Minister addresses North East manufacturers to calm post-Brexit nerves

Anna Soubry MP, Minister of State for Small Business, Industry & Enterprise, last night addressed around 100 North East manufacturers at an event in Newcastle to help allay their post-Brexit fears.

Anna Soubry MP, Minister of State for Small Business, Industry & Enterprise, has addressed around 100 North East manufacturers at an event in Newcastle to help allay their post-Brexit fears.

The minister was speaking at the second annual North East Manufacturing Dinner, organised by EEF, the manufacturers’ organisation, which brings together leading manufacturers, engineers and senior business people from across the region.

Addressing the audience, Ms Soubry said: “These are undoubtedly difficult and uncertain times, but what's vital now is that we all - people, government and business - come together to support British industry. That's one of the reasons I wanted to come to the North East, which is home to so many manufacturing companies, not least in the automotive sector.

“Britain remains open for business and our advanced manufacturing remains some of the very best in the world.”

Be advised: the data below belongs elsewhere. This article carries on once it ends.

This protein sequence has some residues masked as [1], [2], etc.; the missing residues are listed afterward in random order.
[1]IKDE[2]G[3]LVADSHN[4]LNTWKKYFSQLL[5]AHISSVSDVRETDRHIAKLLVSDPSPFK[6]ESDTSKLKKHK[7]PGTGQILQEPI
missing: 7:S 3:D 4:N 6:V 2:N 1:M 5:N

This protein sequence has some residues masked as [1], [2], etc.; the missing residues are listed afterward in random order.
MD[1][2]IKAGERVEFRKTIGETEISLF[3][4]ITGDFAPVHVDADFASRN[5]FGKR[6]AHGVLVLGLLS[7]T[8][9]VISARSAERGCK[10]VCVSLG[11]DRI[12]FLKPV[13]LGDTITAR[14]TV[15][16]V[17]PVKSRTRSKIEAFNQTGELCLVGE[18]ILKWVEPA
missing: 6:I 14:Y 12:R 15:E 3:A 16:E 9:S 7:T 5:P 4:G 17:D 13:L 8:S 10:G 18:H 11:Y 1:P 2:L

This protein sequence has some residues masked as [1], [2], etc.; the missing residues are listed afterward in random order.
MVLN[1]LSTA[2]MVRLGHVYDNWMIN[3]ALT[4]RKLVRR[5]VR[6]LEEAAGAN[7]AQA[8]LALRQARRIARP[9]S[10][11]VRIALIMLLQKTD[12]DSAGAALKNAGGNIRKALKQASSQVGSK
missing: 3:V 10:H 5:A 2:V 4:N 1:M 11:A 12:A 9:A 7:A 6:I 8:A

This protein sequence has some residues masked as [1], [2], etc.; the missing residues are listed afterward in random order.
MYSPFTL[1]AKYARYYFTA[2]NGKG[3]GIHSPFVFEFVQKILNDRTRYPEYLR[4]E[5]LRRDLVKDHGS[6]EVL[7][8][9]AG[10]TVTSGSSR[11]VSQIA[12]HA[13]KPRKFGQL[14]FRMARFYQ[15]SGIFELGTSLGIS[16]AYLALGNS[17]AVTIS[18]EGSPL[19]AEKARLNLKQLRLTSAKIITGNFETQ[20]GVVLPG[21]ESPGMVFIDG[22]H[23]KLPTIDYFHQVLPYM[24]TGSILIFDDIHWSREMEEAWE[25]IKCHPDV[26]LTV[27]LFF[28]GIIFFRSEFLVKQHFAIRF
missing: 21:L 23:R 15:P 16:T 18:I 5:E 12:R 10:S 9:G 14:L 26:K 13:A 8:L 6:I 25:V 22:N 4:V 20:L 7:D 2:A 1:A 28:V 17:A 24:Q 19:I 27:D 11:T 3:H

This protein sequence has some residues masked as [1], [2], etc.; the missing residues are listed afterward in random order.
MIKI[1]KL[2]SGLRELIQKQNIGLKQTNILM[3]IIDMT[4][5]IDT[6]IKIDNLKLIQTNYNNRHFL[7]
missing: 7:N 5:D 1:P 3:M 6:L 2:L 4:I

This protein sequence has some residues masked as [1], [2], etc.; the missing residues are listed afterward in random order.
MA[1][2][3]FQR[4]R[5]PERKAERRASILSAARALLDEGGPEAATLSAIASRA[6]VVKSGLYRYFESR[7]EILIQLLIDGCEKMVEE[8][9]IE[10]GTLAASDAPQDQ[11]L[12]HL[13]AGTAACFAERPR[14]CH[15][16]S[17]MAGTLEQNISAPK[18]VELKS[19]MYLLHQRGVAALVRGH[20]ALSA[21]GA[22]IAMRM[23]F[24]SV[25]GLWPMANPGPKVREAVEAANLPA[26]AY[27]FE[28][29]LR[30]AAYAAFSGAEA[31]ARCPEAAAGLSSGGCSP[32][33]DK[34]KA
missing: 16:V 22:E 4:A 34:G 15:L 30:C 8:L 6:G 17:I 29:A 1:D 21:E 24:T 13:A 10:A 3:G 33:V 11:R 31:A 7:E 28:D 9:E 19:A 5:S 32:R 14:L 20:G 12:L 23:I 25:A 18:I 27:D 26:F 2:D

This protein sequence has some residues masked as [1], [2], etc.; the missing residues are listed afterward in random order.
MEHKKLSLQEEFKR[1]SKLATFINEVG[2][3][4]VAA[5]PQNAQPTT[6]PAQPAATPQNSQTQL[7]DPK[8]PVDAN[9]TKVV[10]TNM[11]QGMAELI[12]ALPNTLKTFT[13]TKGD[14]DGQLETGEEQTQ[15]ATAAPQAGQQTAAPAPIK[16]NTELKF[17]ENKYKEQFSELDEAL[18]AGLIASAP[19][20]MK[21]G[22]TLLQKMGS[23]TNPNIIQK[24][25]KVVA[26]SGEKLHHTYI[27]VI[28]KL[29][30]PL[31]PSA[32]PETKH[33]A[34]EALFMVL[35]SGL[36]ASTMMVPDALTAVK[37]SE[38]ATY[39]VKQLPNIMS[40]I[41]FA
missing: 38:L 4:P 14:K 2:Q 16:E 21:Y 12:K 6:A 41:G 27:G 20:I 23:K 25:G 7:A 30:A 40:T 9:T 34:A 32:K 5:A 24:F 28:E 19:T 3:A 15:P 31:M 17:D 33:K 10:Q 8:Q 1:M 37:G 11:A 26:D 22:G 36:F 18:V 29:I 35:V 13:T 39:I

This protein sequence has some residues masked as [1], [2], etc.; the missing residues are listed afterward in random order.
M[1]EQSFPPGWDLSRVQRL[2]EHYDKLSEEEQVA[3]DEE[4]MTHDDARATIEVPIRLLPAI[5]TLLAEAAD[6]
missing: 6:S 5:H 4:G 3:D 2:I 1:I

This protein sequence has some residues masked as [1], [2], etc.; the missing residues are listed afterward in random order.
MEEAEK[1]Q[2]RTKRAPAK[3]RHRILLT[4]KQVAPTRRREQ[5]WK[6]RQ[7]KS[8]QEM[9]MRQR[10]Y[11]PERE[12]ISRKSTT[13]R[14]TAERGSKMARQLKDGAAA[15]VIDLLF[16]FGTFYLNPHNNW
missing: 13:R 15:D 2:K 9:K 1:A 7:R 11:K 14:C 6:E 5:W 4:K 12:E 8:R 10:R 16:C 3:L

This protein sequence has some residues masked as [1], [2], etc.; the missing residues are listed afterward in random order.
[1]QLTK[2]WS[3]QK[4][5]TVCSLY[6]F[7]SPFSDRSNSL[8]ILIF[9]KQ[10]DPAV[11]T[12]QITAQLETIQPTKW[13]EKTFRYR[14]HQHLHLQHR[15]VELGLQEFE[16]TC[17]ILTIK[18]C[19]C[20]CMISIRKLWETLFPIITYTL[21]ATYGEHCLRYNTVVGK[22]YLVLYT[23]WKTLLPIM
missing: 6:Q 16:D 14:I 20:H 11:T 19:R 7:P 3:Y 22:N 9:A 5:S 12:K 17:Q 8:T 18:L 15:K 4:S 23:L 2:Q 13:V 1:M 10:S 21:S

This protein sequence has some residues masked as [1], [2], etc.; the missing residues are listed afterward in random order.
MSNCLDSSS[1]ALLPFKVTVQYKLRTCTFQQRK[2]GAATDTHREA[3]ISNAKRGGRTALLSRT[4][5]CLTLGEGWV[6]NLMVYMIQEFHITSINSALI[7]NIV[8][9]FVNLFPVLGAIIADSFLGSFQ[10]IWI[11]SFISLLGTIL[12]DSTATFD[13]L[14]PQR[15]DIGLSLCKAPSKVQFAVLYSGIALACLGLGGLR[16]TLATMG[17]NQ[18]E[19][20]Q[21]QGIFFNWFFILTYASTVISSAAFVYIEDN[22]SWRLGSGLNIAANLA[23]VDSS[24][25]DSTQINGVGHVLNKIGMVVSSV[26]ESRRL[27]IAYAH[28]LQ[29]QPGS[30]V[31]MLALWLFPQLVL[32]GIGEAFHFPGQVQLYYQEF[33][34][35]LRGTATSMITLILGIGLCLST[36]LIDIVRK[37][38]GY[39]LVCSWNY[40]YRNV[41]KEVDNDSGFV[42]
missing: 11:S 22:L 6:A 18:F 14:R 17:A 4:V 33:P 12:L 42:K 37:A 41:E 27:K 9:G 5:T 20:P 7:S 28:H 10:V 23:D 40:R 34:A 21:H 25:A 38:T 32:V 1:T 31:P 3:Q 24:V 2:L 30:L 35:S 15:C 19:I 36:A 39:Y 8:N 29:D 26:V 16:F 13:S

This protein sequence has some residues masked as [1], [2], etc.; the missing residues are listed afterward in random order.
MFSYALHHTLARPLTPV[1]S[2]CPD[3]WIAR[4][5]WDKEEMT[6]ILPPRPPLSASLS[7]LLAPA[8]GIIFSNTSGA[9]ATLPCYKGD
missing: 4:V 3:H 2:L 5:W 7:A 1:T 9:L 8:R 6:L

Also speaking at the event, Terry Scuoler, CEO of EEF, said that many manufacturers would be disappointed at the referendum outcome, but: “It must be respected and we all now need to move forward to secure Britain’s industrial future and our place in the world,” he emphasised.

He pointed out that Britain was starting from a position of strength, being the fifth largest economy and the 10th largest manufacturing country in the world, and enjoying low unemployment, low inflation, a flexible labour market and growing exports. But he cautioned that the decision to Brexit would bring challenges, saying: “We have to negotiate a new arrangement and accommodation with the EU and it would be foolish to underestimate the difficulty and complexity of that task.”

Mr Scuoler also said that EEF had given its clear backing to the Government to wait until the UK has a clear and defined negotiating position before triggering Article 50. He said that the skills shortage affecting the sector was such that the Government needed to ensure that the migration of workers into the UK is not impaired now or in any future negotiations.

He added: “Reassuring EU migrant workers already living and working in the UK that they can remain will, of course, also be critical. The link with skills to innovation, competitiveness and export potential is clear and must be reflected in any settlement.”

Following the referendum outcome, EEF has been seeking early assurances about the Government’s commitment to securing access to the single market and protecting the UK’s trading relationships. It is also calling on the Government to send a clear ‘business as usual’ message to Europe and the rest of the world, urging ministers to avoid allowing business and the UK to fall into limbo by getting on with important investment decisions.



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